A Week at Camp Watchurhook

By Jonathan Miller

"I get it. You're going to songwriter camp." That's what my friend from work said when I told him about my plans to spend a week of my vacation at The Swannanoa Gathering's Contemporary Folk Week, July 2530.

"Songwriter camp" brought to mind memories of Southern California's Camp Hess Kramer, with its rich kid campers sporting green-and-white beanies as they roasted hot dogs over open fires on the camp's little piece of Malibu shoreline.

As I packed the car with guitars, all the extra music stuff I thought I might need, suitcases and a raincoat as an after thought, I wondered if my friend's half-pejorative description would be accurate.

I wanted to meet other songwriters and hear their songs and for them to hear mine. Getting some lessons on songwriting and performance were important, too. Learning what to do to overcome writer's block was a biggie. I knew from the Gathering's Iiterature that there would be panel discussions with music industry people, to cover various business aspects for performing musicians who have to handle their own publicity, bookings, advertising and so on.

Six hours after leaving my house I was turning onto the driveway of Warren Wilson College.

Alter checking in, I unpacked, made my bed (like a good camper) and tuned my guitars. I said hello to other people hauling their stuff up to their rooms and checked the list of participants 53 students were expected for the week - before I wandered down to the cafeteria for the first scheduled event, dinner at 5 p.m.

After dinner, there was an orientation session, with a brief speech from the college's president, Doug Orr. He mentioned the two one-week sessions that had preceded ours, Scottish Week and Old Time Music & Dance Week and finished with a song to set the mood for the new session. This was sung with his wife, Darcy and Jim McGill, the Director of the Gathering. By the end of the song, everybody was joining in the chouss. I never heard a lecture hall sound so full!

After the meeting, we were asked to sign up for the two courses we wanted to take. I signed up for songwriting with Fred Koller, whose teaching approach focused on taking what we had already done and learning to do it a little better.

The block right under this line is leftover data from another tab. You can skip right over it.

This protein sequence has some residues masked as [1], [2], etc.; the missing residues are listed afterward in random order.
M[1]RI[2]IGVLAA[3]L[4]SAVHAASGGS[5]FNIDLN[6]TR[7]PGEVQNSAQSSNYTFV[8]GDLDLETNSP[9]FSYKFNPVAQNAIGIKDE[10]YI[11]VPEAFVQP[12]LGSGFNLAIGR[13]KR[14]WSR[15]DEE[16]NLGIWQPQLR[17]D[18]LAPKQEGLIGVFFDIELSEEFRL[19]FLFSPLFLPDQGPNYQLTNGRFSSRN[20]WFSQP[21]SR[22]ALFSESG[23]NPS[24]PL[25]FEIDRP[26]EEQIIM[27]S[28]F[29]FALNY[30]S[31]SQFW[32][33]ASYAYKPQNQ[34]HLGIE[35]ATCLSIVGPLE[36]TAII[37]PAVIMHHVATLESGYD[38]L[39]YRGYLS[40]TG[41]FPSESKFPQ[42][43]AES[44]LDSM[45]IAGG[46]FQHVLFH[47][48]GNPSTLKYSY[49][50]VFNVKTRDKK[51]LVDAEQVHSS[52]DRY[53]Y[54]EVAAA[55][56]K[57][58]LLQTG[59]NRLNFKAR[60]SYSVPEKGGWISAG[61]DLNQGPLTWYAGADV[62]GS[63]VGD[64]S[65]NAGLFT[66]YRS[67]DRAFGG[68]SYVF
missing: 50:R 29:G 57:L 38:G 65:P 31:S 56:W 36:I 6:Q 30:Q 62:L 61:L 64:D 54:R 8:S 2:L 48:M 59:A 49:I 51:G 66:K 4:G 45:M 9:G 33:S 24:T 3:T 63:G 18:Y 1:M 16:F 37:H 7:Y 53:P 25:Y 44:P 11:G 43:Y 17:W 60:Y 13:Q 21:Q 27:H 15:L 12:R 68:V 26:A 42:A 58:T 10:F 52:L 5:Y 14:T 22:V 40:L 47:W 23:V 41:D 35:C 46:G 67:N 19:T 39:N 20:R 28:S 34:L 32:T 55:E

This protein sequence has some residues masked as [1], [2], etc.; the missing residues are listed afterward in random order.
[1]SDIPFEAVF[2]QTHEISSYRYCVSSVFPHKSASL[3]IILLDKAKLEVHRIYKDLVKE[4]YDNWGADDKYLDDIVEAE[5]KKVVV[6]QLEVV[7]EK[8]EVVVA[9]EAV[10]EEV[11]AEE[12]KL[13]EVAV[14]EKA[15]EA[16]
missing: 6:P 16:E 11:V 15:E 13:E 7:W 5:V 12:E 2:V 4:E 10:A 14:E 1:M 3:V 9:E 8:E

During the five days of the class, the other nine students and I learned about KoIler's songwriting techniques and got some useful tips. We played several of our own songs for the class and had them critiqued by a master of the trade.

Suggestions were given for rewriting and we were assigned to bring in the rewrites in a day or two. These assignments were invariably phrased, "Try it as an exercise." Koller emphasized the need to develop listening skills, so we could analyze songs we heard to see what made them tick.

Another assignment, given with no advance warning, was to take a song title suggested by one of the students, pair up with another student and co-write a song by that title in an hour. The amazing thing was how well we all did on this one, although Koller topped us all by writing his own complete song in less than the hour.

The other class I took was performance. I was assigned to Eric Garrison's section, which had three other students. Garrison's class focused on taking the stage, talking and tuning up between songs, setting the tone of the performance, working constructively with sound people during the sound check and the show, handling hecklers and so on. Students performed their own songs for the class and were critiqued after wards by the rest of the group.

Kristina Olsen taught performance with the view that the performer owes a debt to the audience in return for the incredible gilt of the audience's time and attention.

l think the staff was impressed, as I was, by the high level of musical ability and talent that the students brought to the Gathering. One student summed it up on Friday, saying, "If I hear one more great song, l think I'm going to be sick!" Most students at the Gathering played guitar; there were a couple of pianists, a lone harmonica player and a renegade college president who had been a staff member for Scottish Week who played hammered dulcimer and had a van full of percussion instruments. (For guitarists with inquiring minds: Martin acoustics were the most in evidence, with eight or nine Taylors and three or four Guilds.)

The Gathering's organizers arranged a daily series of panel discussions, featuring various aspects of the music business as seen by persons working in it. These discussions focused on the record business. Fred Koller gave two lectures on the music business for the songwriter and the business was a legitimate topic of discussion in all of the classes.

In the evenings alter dinner, there were open mike sessions at the campus on Monday, Tuesday and Thursday nights and an open stage in Asheville on Wednesday night. Also, there was a barn dance to which students were invited on Thursday night and the staff concert on Friday night, in which several students were invited to participate.

Sleep was the only commodity in short supply throughout the week. There was no shortage of warmth, acceptance and friendship among the students and be tween the students and the staff. The 53 students left with tips, tricks and tools for making better music and writing better songs and with memories of a week that was pure magic.